Put simply, the people were willing to suffer and sacrifice, to cede rights and rubles to the tsar. The tsar, in turn, sheltered his people from harm; most important, he grieved when his subjects suffered. Tsar Batyushka (Tsar the Father) was how the people called their ruler: Tsar the Father, whose divinely appointed duty was to feel his children’s pain on earth as Christ did in heaven.
A corollary to this was the notion that any problem, from a broken road to a wicked provincial governor, existed only because the tsar wasn’t aware of it; a common element in Russian folklore was that of a peasant going to petition the monarch. The tsar cares: once the tsar is alerted, justice will be done.
Nicolai II, the last tsar of Russia, broke that sacred contract early into his reign. On May 30, 1896, four days after his coronation, a human stampede during celebrations at Khodynka Field resulted in 1,300 people being trampled to death. Instead of immediately canceling festivities, Nicolai proceeded to attend a ball in his honor. The tsar would’ve been forgiven for poor planning and crowd control; his sin was going to the ball. Nicolai II became Nicolai the Bloody—the tsar who didn’t mourn. That decision would haunt him until he was ingloriously overthrown and executed by the Soviets.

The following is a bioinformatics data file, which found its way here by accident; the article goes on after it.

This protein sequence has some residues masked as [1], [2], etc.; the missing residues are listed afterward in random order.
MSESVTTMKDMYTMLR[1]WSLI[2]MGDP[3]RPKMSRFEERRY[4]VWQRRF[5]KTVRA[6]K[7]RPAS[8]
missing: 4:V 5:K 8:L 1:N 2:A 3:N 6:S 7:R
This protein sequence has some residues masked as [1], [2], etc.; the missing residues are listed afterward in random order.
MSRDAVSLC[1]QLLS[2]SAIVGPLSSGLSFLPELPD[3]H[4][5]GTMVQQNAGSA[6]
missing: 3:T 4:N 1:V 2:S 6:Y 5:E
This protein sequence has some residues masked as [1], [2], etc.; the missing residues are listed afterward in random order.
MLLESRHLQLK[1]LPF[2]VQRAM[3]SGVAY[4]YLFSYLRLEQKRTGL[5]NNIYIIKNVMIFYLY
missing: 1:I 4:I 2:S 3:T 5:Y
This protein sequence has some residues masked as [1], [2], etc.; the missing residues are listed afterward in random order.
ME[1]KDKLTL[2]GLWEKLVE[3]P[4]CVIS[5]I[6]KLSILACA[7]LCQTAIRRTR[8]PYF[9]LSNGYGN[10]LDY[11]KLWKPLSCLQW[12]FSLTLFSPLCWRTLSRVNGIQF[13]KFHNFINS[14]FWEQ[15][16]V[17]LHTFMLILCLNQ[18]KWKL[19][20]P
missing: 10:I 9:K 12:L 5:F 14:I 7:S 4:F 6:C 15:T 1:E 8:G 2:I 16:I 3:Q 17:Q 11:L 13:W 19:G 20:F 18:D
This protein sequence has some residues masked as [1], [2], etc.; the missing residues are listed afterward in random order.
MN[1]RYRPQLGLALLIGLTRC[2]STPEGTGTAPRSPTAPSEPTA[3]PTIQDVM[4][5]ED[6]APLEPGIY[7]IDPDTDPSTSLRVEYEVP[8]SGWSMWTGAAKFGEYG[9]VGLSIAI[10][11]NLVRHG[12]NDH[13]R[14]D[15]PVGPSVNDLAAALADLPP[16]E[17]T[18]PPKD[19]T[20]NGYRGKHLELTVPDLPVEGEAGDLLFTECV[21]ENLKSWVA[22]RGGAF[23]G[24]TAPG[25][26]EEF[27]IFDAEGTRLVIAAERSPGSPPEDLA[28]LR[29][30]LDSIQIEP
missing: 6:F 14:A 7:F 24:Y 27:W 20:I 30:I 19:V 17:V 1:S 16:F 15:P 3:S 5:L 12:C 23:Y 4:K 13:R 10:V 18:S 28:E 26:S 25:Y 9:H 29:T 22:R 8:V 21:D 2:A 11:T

Russia’s new Communist rulers inherited the contract. Through famines, wars and the gulags, the contract survived. Tsar the Father was replaced with Dedushka Lenin (Grandfather Lenin) whose images surrounded by children were ubiquitous in the Soviet Union, even in the late 1980s. It is no coincidence that Soviet leaders were painted walking, examining, and orating among the people. And just as the peasants of old streamed to petition the tsar, villagers in early Soviet times designated representatives who would travel to Lenin to inform him of problems.
Incidentally, the same tradition can be seen in today’s direct phone-in with Vladimir Putin, a much-publicized annual event during which the president spends four hours fielding calls from all over Russia. Western observers often scoff at the orchestrated, feel-good interactions such as when a woman asked Putin to tell her husband to let her get a puppy. The exchange may seem ludicrous (then again, so does the televised White House turkey pardon) but it’s also a modern reaffirmation of the centuries-old pact, a chance for the nation’s leader to empathize with the people.
Chernobyl destroyed that covenant. The Politburo’s decision to hold the May 1 parade rather than tell people to shelter indoors and honor the dead firefighters was an echo of 90 years before, when Nicolai the Bloody chose to dance at his coronation instead of mourning those trampled at Khodynka. To the Russian and Soviet psyche, it was a “let them eat cake” moment, a betrayal of public trust.
It’s a quirky thing to get hung up on for a nation that survived the untold destruction of World War II and the cruelty of the Communist dictatorship, but it stuck. A few years ago my family had dinner with a fellow ex-Soviet Jew from Kharkov. Our guest was calm when he spoke of being denied work due to anti-Semitism and the million other forms of persecution faced by Soviet Jews. Then someone mentioned Chernobyl and suddenly his face was transformed with rage. “Those bastards,” he spat, “they didn’t cancel the parade.”